[ WAR IN IRAQ ]
Hawaii troop supportersTiara Enocencio-Zimmerman set out on a mission three weeks ago.
combat anti-war sentiment
with a rally of their own
By Leila Fujimori
She was organizing a pro-troops rally where anyone could show support for U.S. forces deployed to the Middle East.
In Kim Katjang she found a kindred spirit.
Together they have passed out fliers, canvassed military bases and put out radio and TV public service announcements about the rally set for Saturday. The event will be held in front of the Hawai'i Convention Center and the state Capitol simultaneously from noon to 3 p.m.
Enocencio-Zimmerman said she has received tremendous support for the rally and expects more than 2,000 participants, including veterans, active-duty personnel, military dependents, "even people against the war but who support the troops."
Motorcycle groups and Corvette organizations plan to parade in front of both locations, she said.
"We understand there's people who do not support the war but who support the troops," Enocencio-Zimmerman said. "Whether you're for or against the war, the troops should be the No. 1 priority."
"There's just so much anti-war protest, we're not getting coverage on people who are wanting to support our troops," Enocencio-Zimmerman said.
Katjang said: "We feel so helpless in that there's really nothing we can do to show that there's so many people who are supporting the troops that we just had to put something together to show that they are loved. There's so many people that are behind them 110 percent."
While getting the word out, Enocencio-Zimmerman and Katjang learned they have a lot in common.
They work next door to one another at Tripler Army Medical Center, Katjang a medical records clerk, and Enocencio-Zimmerman an audio-visual technician.
Both were military brats, and each has a sister in the military. Both attend college and want to join the Air Force.
"If my country needs me, I'm going out there," said Enocencio-Zimmerman, 21. "God bless America. That's how I feel."
Katjang, 26, is a former soldier who served as the administrative assistant to Gen. Hugh Shelton, chairman of the Joint Chiefs of Staff at the Pentagon. Enocencio-Zimmerman is married to a Kaneohe Marine.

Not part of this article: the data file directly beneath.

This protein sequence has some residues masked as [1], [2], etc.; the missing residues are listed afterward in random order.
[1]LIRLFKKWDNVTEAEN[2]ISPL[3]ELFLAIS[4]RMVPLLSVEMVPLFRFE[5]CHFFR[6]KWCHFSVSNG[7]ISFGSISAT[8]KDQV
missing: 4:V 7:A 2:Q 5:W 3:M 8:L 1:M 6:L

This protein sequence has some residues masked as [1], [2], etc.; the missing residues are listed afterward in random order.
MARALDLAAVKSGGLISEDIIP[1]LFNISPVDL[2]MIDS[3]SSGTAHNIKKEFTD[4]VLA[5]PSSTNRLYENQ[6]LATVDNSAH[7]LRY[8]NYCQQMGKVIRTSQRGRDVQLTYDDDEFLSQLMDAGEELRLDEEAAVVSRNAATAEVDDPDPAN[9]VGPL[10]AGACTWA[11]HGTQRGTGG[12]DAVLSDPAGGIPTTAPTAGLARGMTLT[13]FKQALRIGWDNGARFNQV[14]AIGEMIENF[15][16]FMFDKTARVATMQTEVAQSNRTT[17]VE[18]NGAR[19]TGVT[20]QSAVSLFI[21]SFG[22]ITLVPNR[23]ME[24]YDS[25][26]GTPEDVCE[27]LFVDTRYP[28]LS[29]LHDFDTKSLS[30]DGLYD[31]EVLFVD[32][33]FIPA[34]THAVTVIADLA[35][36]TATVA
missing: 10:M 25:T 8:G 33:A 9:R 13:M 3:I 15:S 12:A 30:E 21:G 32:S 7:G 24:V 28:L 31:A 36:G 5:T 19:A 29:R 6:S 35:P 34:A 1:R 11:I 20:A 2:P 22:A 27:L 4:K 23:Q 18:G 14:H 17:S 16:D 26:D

Her husband, Marine Cpl. Nathan Zimmerman, 24, was deployed Feb. 10 to Kuwait. They were married in July.
She is hoping "the troops see that they are getting support from family, friends and military personnel."
"We need to keep the morale high for our troops," Enocencio-Zimmerman said.
She said it is her responsibility as a military wife and an American citizen to support the troops.
She worries her husband may be overworked since he is the only heavy-equipment operator in his unit.
They had one two-minute phone call after he arrived in Kuwait.
"He told me that he misses me and he's very tired and they're working very hard ... that he loves me," she said.
Enocencio-Zimmerman said she wakes up at 4 a.m. to watch the news.
But after learning of the American troops who were taken prisoner, she worried for her husband's safety.
She has also seen recent broadcasts of 1996 interviews of POWs from the first Gulf War in which they were dragged and beaten.
"Just worrying if he comes back home, just seeing what he's seeing there, it can lead to post-traumatic stress," she said.
Katjang said, "It's not about the war, really, but it's about family out there because Hawaii is such a military state, everybody knows somebody, a friend, a relative, a neighbor that is in the military."
"It's about their human lives they are putting on the line for us."
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